Parents have both a statutory and constitutional right to educate their children at home, and they are not required by law to initiate any contact with government officials before they begin to homeschool. The mere fact that a child is not enrolled in public school does not mean that the child is not receiving equivalent instruction in subjects taught in the public schools. Standardized testing is not required by statute or regulation. There are, however, some optional guidelines that HSLDA recommends to avoid questions of equivalent instruction.

1. File a notice of intent. 

Within 10 days of starting your homeschool program, or at the beginning of the school year in subsequent years, file an annual notice of intent with your local superintendent. HSLDA recommends using a notice of intent form. Your notice must include the “name of teacher, subjects to be taught and days of instruction, and the teacher’s methods of assessment.”

We recommend that you mail your notice to the school district via Certified Mail, Return Receipt Requested. If you hand-deliver your notice, be sure to have the superintendent's office mark the date the letter was received, sign or stamp the letter to indicate receipt, and give you a photocopy.

Please note that the notice is not a request for approval. By filing a notice of intent, you acknowledge full responsibility for the education of your child in accordance with the requirements of state law. Receipt of your notice of intent does not in any way constitute approval by the school district of your homeschool program.

2. Be prepared to attend an annual portfolio review meeting. 

If you file a notice of intent, school officials may ask you to attend an annual meeting to “determine if instruction in the required courses has been given.” Your child’s portfolio should include some brief examples of the required school subjects that you indicated you would be teaching in your notice of intent.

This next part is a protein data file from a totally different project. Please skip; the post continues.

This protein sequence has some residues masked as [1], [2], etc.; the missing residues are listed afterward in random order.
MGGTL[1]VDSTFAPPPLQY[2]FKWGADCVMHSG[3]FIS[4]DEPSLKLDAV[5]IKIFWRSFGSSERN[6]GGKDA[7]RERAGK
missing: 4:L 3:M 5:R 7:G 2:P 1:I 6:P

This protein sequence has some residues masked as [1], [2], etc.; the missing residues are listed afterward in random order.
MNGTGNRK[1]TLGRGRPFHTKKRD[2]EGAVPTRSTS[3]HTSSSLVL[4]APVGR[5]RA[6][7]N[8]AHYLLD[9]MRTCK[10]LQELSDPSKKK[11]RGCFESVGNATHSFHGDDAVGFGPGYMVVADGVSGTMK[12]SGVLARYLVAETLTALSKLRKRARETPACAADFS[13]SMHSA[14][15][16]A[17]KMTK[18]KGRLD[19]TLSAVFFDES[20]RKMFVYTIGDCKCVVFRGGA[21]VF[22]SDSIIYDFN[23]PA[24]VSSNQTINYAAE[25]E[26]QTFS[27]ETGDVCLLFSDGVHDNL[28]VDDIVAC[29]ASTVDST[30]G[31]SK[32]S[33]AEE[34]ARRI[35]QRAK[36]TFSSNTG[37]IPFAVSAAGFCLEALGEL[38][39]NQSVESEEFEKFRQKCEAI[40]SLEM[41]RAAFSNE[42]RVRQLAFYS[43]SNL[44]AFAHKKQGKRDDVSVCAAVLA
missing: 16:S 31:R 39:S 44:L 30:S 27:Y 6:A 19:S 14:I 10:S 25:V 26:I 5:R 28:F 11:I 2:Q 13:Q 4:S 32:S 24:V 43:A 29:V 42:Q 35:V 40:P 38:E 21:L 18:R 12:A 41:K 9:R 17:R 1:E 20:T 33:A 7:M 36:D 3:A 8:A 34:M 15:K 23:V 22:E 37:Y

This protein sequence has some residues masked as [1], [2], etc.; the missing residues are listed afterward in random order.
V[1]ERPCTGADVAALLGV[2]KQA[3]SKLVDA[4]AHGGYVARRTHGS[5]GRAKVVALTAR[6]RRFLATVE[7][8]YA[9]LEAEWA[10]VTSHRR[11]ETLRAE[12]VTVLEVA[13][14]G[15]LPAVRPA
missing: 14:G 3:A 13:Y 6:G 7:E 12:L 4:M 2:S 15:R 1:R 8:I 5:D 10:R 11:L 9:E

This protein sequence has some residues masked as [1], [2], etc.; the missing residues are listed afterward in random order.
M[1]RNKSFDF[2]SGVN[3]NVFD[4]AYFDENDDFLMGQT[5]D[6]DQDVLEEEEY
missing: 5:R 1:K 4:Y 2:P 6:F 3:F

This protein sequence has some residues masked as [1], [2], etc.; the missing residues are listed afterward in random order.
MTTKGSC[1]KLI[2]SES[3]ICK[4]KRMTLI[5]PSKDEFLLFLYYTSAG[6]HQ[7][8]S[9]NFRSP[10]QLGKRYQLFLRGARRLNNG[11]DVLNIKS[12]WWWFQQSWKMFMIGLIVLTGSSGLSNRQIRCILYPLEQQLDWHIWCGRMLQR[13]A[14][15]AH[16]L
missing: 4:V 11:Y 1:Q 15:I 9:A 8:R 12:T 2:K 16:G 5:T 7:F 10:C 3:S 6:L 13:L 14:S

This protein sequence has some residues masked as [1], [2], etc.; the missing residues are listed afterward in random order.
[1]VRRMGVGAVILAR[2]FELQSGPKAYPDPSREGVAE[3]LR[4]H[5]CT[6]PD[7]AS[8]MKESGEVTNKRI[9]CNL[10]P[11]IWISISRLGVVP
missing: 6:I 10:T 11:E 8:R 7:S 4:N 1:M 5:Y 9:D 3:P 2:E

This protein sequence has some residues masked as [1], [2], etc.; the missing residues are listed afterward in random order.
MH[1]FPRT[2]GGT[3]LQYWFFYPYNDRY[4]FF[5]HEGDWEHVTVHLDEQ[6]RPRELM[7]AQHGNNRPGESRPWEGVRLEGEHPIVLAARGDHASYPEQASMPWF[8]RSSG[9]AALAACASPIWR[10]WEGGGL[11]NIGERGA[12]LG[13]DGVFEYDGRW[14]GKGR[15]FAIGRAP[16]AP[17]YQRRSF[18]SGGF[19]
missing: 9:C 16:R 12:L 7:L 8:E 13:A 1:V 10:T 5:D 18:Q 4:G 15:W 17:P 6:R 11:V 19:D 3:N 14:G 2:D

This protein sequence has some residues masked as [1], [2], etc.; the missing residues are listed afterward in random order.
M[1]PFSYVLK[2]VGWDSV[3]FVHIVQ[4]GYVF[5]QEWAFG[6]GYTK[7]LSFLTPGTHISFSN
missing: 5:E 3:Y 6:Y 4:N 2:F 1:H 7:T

Like the rest of the procedures in the guidelines, this annual review is optional. Many schools do not request a review, and there is no need to initiate contact with your school district if they have not set one up.

If you are an HSLDA member, we encourage you to contact us if school officials have asked you to participate in a review to discuss the options available to you.

The importance of recordkeeping

You can find Connecticut’s specific recordkeeping requirements, if any, above. Regardless of what state you live in, HSLDA recommends that you keep detailed records of your homeschool program. These records may be helpful if you face an investigation regarding your homeschooling or your student needs to furnish proof of education.

These records should include attendance records, information on the textbooks and workbooks your student used, samples of your student’s schoolwork, correspondence with school officials, portfolios and test results, and any other documents showing that your child is receiving an appropriate education in compliance with the law. You should maintain these records for at least two years. You should keep your student’s high school records and proof of compliance with the home education laws during the high school years (including any type of home education notice that you file with state or local officials) on file forever. HSLDA’s high school webpage has additional information about homeschool recordkeeping.

Home School Legal Defense Association is a national advocacy organization that supports the right of parents to educate their children at home. We are dedicated to protecting the legality of your homeschool while equipping you to successfully teach your children.

HSLDA members have 24/7 phone and email access to our staff of attorneys and legal assistants, who can help you understand the homeschool law in your state and will go to bat for you if a school official or other authority challenges your homeschool. Our 80,000 members—families like you!— also receive personalized advice on everything from homeschooling a high schooler to teaching a child with special needs from our team of education consultants.

Join HSLDA! Visit: hslda.org/join


Please note: The information on this page has been reviewed by an attorney, but it should not be taken as legal advice specific to your individual situation.

Last updated May 9, 2018